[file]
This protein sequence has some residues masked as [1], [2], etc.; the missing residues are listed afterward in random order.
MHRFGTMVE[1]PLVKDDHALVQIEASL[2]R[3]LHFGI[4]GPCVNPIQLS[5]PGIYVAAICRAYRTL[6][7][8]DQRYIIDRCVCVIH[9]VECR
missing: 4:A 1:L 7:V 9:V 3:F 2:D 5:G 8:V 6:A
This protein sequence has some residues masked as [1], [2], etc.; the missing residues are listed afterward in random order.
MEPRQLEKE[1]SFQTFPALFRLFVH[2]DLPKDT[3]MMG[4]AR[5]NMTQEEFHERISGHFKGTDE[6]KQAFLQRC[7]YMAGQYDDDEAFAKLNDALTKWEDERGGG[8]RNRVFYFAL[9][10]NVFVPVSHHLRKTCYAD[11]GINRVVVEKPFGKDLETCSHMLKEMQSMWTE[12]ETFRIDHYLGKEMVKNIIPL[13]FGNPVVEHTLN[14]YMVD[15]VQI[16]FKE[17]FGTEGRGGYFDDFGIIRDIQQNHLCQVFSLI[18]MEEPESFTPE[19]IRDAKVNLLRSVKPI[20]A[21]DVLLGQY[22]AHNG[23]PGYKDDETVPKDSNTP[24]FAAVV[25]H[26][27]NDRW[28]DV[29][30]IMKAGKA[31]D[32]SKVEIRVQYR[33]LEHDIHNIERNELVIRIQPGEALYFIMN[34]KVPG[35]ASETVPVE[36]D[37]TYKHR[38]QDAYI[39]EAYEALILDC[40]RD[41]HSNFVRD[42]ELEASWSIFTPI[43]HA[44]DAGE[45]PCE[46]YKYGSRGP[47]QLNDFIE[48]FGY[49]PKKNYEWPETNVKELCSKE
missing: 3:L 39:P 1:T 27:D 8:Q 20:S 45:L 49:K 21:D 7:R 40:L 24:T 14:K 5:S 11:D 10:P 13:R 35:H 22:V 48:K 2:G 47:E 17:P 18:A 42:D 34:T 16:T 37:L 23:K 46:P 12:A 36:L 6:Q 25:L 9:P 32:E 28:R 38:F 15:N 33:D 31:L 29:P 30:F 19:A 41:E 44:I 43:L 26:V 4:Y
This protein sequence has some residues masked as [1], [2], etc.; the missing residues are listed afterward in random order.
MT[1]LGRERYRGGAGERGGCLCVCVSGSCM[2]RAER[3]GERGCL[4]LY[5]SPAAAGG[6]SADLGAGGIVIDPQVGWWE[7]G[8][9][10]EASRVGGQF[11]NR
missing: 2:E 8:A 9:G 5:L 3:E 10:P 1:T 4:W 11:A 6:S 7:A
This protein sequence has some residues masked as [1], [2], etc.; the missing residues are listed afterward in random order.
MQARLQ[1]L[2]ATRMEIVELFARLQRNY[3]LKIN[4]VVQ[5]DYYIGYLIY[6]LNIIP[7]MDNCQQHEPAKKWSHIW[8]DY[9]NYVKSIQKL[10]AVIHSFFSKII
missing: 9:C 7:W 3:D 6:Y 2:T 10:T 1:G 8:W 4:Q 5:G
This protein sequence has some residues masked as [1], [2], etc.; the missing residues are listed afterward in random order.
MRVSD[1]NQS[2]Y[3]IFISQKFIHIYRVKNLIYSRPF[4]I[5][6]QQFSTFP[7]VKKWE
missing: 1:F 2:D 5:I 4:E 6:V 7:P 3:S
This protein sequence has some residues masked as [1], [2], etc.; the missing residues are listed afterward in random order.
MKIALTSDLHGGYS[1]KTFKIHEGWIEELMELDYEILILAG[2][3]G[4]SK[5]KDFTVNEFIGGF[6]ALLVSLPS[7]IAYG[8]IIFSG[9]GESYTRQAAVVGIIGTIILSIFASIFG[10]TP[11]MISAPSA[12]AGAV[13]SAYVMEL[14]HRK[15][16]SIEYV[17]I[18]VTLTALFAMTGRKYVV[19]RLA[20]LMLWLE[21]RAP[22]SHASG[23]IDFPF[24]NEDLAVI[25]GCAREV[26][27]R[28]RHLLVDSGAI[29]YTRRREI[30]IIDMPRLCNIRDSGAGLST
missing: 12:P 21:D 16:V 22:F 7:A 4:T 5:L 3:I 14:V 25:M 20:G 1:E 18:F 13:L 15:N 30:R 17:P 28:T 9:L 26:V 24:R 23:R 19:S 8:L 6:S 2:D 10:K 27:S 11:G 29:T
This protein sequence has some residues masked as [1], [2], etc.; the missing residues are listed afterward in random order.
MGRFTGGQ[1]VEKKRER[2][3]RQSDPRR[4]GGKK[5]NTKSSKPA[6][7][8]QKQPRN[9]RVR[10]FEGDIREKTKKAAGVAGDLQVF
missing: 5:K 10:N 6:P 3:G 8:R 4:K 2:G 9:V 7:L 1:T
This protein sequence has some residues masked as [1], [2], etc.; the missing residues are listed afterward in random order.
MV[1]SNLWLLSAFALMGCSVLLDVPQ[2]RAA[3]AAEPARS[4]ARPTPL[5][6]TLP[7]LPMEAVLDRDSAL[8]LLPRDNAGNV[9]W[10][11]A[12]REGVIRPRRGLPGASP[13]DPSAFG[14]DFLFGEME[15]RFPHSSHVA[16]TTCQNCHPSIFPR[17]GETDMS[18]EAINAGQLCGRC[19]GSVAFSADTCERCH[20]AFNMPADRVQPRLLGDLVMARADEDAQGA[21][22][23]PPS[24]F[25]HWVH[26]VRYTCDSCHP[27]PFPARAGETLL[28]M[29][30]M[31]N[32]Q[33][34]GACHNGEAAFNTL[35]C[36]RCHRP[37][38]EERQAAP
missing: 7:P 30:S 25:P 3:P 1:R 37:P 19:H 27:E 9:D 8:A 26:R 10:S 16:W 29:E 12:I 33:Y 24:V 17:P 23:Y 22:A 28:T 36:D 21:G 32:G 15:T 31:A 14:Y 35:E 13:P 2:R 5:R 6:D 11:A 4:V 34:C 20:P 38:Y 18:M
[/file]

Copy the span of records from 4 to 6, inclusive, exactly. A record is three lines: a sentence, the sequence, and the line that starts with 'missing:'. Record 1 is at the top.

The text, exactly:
This protein sequence has some residues masked as [1], [2], etc.; the missing residues are listed afterward in random order.
MQARLQ[1]L[2]ATRMEIVELFARLQRNY[3]LKIN[4]VVQ[5]DYYIGYLIY[6]LNIIP[7]MDNCQQHEPAKKWSHIW[8]DY[9]NYVKSIQKL[10]AVIHSFFSKII
missing: 9:C 7:W 3:D 6:Y 2:T 10:T 1:G 8:W 4:Q 5:G
This protein sequence has some residues masked as [1], [2], etc.; the missing residues are listed afterward in random order.
MRVSD[1]NQS[2]Y[3]IFISQKFIHIYRVKNLIYSRPF[4]I[5][6]QQFSTFP[7]VKKWE
missing: 1:F 2:D 5:I 4:E 6:V 7:P 3:S
This protein sequence has some residues masked as [1], [2], etc.; the missing residues are listed afterward in random order.
MKIALTSDLHGGYS[1]KTFKIHEGWIEELMELDYEILILAG[2][3]G[4]SK[5]KDFTVNEFIGGF[6]ALLVSLPS[7]IAYG[8]IIFSG[9]GESYTRQAAVVGIIGTIILSIFASIFG[10]TP[11]MISAPSA[12]AGAV[13]SAYVMEL[14]HRK[15][16]SIEYV[17]I[18]VTLTALFAMTGRKYVV[19]RLA[20]LMLWLE[21]RAP[22]SHASG[23]IDFPF[24]NEDLAVI[25]GCAREV[26][27]R[28]RHLLVDSGAI[29]YTRRREI[30]IIDMPRLCNIRDSGAGLST
missing: 12:P 21:D 16:V 22:F 7:A 4:T 5:L 3:I 14:V 25:M 20:G 1:E 18:F 13:L 15:N 30:R 17:P 28:T 9:L 26:V 24:R 23:R 19:S 8:L 6:S 2:D 10:K 27:S 11:G 29:T